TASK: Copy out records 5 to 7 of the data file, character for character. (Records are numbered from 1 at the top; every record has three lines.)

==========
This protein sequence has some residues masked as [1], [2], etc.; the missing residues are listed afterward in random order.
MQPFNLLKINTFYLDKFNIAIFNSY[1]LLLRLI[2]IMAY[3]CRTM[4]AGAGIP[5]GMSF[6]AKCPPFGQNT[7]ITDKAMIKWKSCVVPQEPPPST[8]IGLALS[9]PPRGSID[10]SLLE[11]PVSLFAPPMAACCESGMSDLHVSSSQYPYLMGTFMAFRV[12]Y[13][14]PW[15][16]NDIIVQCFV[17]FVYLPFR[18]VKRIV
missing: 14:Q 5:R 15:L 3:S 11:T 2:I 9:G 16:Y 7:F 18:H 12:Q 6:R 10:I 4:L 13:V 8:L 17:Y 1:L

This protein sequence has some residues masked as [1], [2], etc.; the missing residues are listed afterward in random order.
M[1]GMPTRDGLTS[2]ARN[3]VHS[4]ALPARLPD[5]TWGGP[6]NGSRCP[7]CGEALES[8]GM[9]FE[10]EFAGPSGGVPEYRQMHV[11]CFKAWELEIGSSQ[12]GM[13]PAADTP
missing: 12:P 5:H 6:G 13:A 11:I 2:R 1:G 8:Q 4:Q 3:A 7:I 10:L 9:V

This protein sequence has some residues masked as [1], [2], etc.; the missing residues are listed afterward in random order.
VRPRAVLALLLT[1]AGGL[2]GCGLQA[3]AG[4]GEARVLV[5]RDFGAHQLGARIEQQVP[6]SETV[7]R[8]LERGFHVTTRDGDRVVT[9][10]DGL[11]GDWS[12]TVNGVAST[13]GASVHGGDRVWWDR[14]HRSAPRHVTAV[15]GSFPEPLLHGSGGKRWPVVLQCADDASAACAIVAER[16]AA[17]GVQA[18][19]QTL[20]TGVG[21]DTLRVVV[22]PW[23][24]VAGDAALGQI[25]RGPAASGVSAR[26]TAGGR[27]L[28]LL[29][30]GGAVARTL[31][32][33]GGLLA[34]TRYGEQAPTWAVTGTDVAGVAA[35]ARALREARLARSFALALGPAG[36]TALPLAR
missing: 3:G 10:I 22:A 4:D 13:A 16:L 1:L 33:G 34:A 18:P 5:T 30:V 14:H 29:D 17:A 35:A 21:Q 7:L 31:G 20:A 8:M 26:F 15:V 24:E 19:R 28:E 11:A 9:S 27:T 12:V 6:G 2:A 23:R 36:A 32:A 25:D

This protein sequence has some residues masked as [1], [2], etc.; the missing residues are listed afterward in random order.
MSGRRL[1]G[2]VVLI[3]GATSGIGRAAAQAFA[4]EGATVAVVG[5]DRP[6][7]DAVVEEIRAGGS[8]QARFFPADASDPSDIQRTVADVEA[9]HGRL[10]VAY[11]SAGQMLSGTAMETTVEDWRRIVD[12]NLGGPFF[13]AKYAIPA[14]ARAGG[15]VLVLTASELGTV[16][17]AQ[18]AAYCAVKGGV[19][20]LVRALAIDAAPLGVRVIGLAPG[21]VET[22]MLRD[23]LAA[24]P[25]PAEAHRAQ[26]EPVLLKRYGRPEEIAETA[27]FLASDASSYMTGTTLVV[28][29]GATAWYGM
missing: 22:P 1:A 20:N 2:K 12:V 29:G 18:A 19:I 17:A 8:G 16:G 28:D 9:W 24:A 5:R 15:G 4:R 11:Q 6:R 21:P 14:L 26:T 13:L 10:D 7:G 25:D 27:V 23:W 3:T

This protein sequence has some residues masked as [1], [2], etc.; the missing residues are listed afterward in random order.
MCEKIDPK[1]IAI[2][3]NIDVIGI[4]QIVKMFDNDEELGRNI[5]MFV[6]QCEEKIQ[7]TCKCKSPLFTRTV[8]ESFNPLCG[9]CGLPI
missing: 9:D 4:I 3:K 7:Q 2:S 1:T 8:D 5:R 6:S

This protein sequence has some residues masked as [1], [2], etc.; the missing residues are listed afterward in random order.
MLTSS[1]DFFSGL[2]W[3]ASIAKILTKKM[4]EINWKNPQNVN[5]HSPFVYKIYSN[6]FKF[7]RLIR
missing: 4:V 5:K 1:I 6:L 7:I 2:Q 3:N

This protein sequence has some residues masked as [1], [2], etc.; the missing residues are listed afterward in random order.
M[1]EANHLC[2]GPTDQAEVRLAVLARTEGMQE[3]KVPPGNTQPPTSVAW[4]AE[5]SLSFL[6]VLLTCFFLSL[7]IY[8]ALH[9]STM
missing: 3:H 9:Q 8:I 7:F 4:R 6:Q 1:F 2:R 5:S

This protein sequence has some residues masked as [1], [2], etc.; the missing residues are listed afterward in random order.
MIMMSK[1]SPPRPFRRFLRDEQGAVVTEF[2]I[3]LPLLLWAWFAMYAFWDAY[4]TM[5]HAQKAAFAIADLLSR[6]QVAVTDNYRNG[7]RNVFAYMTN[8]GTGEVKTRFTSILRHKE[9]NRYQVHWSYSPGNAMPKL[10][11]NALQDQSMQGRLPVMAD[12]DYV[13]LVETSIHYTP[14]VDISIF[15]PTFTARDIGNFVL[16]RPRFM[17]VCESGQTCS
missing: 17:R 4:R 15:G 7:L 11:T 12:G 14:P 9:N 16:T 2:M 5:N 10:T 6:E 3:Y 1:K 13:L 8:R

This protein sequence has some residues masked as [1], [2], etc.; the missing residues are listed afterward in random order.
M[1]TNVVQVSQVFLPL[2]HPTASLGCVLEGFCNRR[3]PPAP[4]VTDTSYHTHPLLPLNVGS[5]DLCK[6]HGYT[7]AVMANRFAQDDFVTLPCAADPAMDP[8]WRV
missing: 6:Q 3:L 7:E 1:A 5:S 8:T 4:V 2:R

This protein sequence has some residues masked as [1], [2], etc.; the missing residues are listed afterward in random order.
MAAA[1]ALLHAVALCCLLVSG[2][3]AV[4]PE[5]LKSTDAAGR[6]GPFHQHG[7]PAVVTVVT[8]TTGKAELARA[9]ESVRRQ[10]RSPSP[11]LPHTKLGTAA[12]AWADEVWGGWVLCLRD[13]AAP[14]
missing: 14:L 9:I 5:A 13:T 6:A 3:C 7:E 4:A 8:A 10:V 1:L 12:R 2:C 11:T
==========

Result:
This protein sequence has some residues masked as [1], [2], etc.; the missing residues are listed afterward in random order.
MCEKIDPK[1]IAI[2][3]NIDVIGI[4]QIVKMFDNDEELGRNI[5]MFV[6]QCEEKIQ[7]TCKCKSPLFTRTV[8]ESFNPLCG[9]CGLPI
missing: 9:D 4:I 3:K 7:Q 2:S 1:T 8:D 5:R 6:S

This protein sequence has some residues masked as [1], [2], etc.; the missing residues are listed afterward in random order.
MLTSS[1]DFFSGL[2]W[3]ASIAKILTKKM[4]EINWKNPQNVN[5]HSPFVYKIYSN[6]FKF[7]RLIR
missing: 4:V 5:K 1:I 6:L 7:I 2:Q 3:N

This protein sequence has some residues masked as [1], [2], etc.; the missing residues are listed afterward in random order.
M[1]EANHLC[2]GPTDQAEVRLAVLARTEGMQE[3]KVPPGNTQPPTSVAW[4]AE[5]SLSFL[6]VLLTCFFLSL[7]IY[8]ALH[9]STM
missing: 3:H 9:Q 8:I 7:F 4:R 6:Q 1:F 2:R 5:S